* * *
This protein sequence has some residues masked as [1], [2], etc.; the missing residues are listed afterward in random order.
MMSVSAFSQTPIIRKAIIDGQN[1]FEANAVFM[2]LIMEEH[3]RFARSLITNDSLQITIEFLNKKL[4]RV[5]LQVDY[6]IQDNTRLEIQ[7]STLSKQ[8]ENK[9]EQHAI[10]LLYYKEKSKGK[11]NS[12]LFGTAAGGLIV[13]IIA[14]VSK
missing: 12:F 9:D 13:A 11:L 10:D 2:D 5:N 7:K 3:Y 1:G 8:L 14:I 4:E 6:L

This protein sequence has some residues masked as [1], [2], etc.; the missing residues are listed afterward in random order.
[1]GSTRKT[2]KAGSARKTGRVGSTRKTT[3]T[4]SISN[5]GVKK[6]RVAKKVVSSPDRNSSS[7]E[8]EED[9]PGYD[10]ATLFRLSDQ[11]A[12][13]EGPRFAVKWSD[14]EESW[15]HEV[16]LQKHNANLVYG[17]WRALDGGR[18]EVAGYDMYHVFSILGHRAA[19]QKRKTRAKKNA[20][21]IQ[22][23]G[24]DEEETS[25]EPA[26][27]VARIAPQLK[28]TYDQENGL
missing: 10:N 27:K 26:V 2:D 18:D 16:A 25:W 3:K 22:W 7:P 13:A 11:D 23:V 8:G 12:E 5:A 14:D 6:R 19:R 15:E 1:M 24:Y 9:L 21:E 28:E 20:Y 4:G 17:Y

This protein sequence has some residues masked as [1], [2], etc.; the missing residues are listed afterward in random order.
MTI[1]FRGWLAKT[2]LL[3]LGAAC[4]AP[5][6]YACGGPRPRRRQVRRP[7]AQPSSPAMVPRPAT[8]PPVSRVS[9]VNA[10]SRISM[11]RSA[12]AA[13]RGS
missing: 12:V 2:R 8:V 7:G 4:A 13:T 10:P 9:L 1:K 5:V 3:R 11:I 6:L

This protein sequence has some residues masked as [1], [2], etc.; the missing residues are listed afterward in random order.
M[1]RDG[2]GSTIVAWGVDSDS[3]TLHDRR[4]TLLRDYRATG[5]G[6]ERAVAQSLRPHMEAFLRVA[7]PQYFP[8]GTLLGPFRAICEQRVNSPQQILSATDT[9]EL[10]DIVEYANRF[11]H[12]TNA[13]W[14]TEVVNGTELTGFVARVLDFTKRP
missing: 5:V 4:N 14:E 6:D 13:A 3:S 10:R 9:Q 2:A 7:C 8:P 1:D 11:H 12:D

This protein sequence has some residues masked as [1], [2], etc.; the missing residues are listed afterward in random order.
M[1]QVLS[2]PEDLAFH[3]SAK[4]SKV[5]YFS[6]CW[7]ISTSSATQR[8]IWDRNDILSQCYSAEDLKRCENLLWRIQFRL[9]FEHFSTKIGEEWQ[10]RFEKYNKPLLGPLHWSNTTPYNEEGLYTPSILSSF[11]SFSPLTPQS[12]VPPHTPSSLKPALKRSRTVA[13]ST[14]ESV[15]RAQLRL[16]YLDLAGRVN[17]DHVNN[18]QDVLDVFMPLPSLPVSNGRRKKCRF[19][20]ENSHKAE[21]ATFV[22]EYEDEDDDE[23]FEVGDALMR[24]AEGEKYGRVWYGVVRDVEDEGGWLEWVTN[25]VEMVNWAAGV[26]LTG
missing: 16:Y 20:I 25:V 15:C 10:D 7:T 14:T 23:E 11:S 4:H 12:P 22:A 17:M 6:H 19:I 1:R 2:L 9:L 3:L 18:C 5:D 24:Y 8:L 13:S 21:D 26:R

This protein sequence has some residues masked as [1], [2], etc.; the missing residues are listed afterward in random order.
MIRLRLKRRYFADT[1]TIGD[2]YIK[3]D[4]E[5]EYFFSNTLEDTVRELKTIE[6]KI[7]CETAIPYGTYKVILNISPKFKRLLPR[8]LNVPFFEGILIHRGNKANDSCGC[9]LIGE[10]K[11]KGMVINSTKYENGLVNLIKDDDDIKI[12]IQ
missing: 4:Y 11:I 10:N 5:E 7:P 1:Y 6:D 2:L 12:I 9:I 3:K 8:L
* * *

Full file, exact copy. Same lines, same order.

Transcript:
This protein sequence has some residues masked as [1], [2], etc.; the missing residues are listed afterward in random order.
MMSVSAFSQTPIIRKAIIDGQN[1]FEANAVFM[2]LIMEEH[3]RFARSLITNDSLQITIEFLNKKL[4]RV[5]LQVDY[6]IQDNTRLEIQ[7]STLSKQ[8]ENK[9]EQHAI[10]LLYYKEKSKGK[11]NS[12]LFGTAAGGLIV[13]IIA[14]VSK
missing: 12:F 9:D 13:A 11:L 10:D 2:D 5:N 7:K 3:Y 1:G 8:L 14:I 4:E 6:L

This protein sequence has some residues masked as [1], [2], etc.; the missing residues are listed afterward in random order.
[1]GSTRKT[2]KAGSARKTGRVGSTRKTT[3]T[4]SISN[5]GVKK[6]RVAKKVVSSPDRNSSS[7]E[8]EED[9]PGYD[10]ATLFRLSDQ[11]A[12][13]EGPRFAVKWSD[14]EESW[15]HEV[16]LQKHNANLVYG[17]WRALDGGR[18]EVAGYDMYHVFSILGHRAA[19]QKRKTRAKKNA[20][21]IQ[22][23]G[24]DEEETS[25]EPA[26][27]VARIAPQLK[28]TYDQENGL
missing: 10:N 27:K 26:V 2:D 18:D 16:A 25:W 3:K 22:W 7:P 13:A 11:D 23:V 8:G 12:E 5:A 14:D 6:R 19:R 15:E 1:M 24:Y 9:L 21:E 28:E 20:Y 4:G 17:Y

This protein sequence has some residues masked as [1], [2], etc.; the missing residues are listed afterward in random order.
MTI[1]FRGWLAKT[2]LL[3]LGAAC[4]AP[5][6]YACGGPRPRRRQVRRP[7]AQPSSPAMVPRPAT[8]PPVSRVS[9]VNA[10]SRISM[11]RSA[12]AA[13]RGS
missing: 12:V 2:R 8:V 7:G 4:A 13:T 10:P 9:L 1:K 5:V 3:R 11:I 6:L

This protein sequence has some residues masked as [1], [2], etc.; the missing residues are listed afterward in random order.
M[1]RDG[2]GSTIVAWGVDSDS[3]TLHDRR[4]TLLRDYRATG[5]G[6]ERAVAQSLRPHMEAFLRVA[7]PQYFP[8]GTLLGPFRAICEQRVNSPQQILSATDT[9]EL[10]DIVEYANRF[11]H[12]TNA[13]W[14]TEVVNGTELTGFVARVLDFTKRP
missing: 5:V 4:N 14:E 6:D 13:A 3:S 10:R 9:Q 2:A 7:C 8:P 1:D 11:H 12:D

This protein sequence has some residues masked as [1], [2], etc.; the missing residues are listed afterward in random order.
M[1]QVLS[2]PEDLAFH[3]SAK[4]SKV[5]YFS[6]CW[7]ISTSSATQR[8]IWDRNDILSQCYSAEDLKRCENLLWRIQFRL[9]FEHFSTKIGEEWQ[10]RFEKYNKPLLGPLHWSNTTPYNEEGLYTPSILSSF[11]SFSPLTPQS[12]VPPHTPSSLKPALKRSRTVA[13]ST[14]ESV[15]RAQLRL[16]YLDLAGRVN[17]DHVNN[18]QDVLDVFMPLPSLPVSNGRRKKCRF[19][20]ENSHKAE[21]ATFV[22]EYEDEDDDE[23]FEVGDALMR[24]AEGEKYGRVWYGVVRDVEDEGGWLEWVTN[25]VEMVNWAAGV[26]LTG
missing: 16:Y 20:I 25:V 15:C 10:D 7:T 14:T 23:E 11:S 4:H 12:P 22:A 17:M 6:H 19:I 1:R 2:L 9:L 3:L 18:C 5:D 24:Y 8:L 13:S 21:D 26:R

This protein sequence has some residues masked as [1], [2], etc.; the missing residues are listed afterward in random order.
MIRLRLKRRYFADT[1]TIGD[2]YIK[3]D[4]E[5]EYFFSNTLEDTVRELKTIE[6]KI[7]CETAIPYGTYKVILNISPKFKRLLPR[8]LNVPFFEGILIHRGNKANDSCGC[9]LIGE[10]K[11]KGMVINSTKYENGLVNLIKDDDDIKI[12]IQ
missing: 4:Y 11:I 10:N 5:E 7:P 1:Y 6:D 2:L 12:I 9:I 3:K 8:L